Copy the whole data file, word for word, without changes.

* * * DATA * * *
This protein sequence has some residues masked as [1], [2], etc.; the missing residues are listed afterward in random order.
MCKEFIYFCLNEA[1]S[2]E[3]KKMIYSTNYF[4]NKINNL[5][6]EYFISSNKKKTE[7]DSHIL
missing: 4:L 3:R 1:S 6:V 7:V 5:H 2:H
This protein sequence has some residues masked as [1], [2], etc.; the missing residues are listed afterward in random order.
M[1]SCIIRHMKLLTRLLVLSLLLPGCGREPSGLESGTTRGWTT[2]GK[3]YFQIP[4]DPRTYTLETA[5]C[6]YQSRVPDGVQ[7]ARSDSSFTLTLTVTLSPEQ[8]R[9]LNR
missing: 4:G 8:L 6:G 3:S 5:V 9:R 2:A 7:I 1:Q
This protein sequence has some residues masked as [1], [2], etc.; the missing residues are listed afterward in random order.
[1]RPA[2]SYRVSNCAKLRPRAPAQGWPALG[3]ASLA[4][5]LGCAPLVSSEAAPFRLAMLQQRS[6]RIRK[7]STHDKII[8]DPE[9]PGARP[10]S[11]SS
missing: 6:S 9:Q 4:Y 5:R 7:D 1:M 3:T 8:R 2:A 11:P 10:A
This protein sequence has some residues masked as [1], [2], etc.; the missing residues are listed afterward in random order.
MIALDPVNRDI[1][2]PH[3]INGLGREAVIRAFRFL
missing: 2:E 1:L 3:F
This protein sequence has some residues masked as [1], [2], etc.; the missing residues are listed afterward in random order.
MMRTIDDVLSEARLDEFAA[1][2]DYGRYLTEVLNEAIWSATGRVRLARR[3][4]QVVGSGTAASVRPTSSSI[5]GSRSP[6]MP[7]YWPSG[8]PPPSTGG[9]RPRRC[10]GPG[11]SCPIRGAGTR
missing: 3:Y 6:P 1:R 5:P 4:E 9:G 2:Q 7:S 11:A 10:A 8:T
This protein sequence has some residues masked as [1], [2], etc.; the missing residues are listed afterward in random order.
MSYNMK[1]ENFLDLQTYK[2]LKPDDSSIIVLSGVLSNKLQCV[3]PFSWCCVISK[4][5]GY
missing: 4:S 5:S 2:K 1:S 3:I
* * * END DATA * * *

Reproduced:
This protein sequence has some residues masked as [1], [2], etc.; the missing residues are listed afterward in random order.
MCKEFIYFCLNEA[1]S[2]E[3]KKMIYSTNYF[4]NKINNL[5][6]EYFISSNKKKTE[7]DSHIL
missing: 4:L 3:R 1:S 6:V 7:V 5:H 2:H
This protein sequence has some residues masked as [1], [2], etc.; the missing residues are listed afterward in random order.
M[1]SCIIRHMKLLTRLLVLSLLLPGCGREPSGLESGTTRGWTT[2]GK[3]YFQIP[4]DPRTYTLETA[5]C[6]YQSRVPDGVQ[7]ARSDSSFTLTLTVTLSPEQ[8]R[9]LNR
missing: 4:G 8:L 6:G 3:S 5:V 9:R 2:A 7:I 1:Q
This protein sequence has some residues masked as [1], [2], etc.; the missing residues are listed afterward in random order.
[1]RPA[2]SYRVSNCAKLRPRAPAQGWPALG[3]ASLA[4][5]LGCAPLVSSEAAPFRLAMLQQRS[6]RIRK[7]STHDKII[8]DPE[9]PGARP[10]S[11]SS
missing: 6:S 9:Q 4:Y 5:R 7:D 1:M 3:T 8:R 2:A 11:P 10:A
This protein sequence has some residues masked as [1], [2], etc.; the missing residues are listed afterward in random order.
MIALDPVNRDI[1][2]PH[3]INGLGREAVIRAFRFL
missing: 2:E 1:L 3:F
This protein sequence has some residues masked as [1], [2], etc.; the missing residues are listed afterward in random order.
MMRTIDDVLSEARLDEFAA[1][2]DYGRYLTEVLNEAIWSATGRVRLARR[3][4]QVVGSGTAASVRPTSSSI[5]GSRSP[6]MP[7]YWPSG[8]PPPSTGG[9]RPRRC[10]GPG[11]SCPIRGAGTR
missing: 3:Y 6:P 1:R 5:P 4:E 9:G 2:Q 7:S 11:A 10:A 8:T
This protein sequence has some residues masked as [1], [2], etc.; the missing residues are listed afterward in random order.
MSYNMK[1]ENFLDLQTYK[2]LKPDDSSIIVLSGVLSNKLQCV[3]PFSWCCVISK[4][5]GY
missing: 4:S 5:S 2:K 1:S 3:I